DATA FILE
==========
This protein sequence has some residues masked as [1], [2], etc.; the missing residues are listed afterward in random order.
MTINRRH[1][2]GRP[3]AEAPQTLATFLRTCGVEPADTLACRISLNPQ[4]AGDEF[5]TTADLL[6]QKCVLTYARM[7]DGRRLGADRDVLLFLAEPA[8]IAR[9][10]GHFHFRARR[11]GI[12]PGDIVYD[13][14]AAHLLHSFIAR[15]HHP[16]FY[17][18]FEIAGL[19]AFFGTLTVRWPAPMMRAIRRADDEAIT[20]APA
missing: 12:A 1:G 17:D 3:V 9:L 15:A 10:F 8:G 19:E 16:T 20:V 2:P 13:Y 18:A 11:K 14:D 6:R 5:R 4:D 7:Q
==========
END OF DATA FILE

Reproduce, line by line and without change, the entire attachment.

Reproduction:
This protein sequence has some residues masked as [1], [2], etc.; the missing residues are listed afterward in random order.
MTINRRH[1][2]GRP[3]AEAPQTLATFLRTCGVEPADTLACRISLNPQ[4]AGDEF[5]TTADLL[6]QKCVLTYARM[7]DGRRLGADRDVLLFLAEPA[8]IAR[9][10]GHFHFRARR[11]GI[12]PGDIVYD[13][14]AAHLLHSFIAR[15]HHP[16]FY[17][18]FEIAGL[19]AFFGTLTVRWPAPMMRAIRRADDEAIT[20]APA
missing: 12:A 1:G 17:D 3:V 9:L 15:A 10:F 8:G 19:E 16:T 20:V 2:P 13:Y 18:A 11:K 14:D 6:R 5:R 4:D 7:Q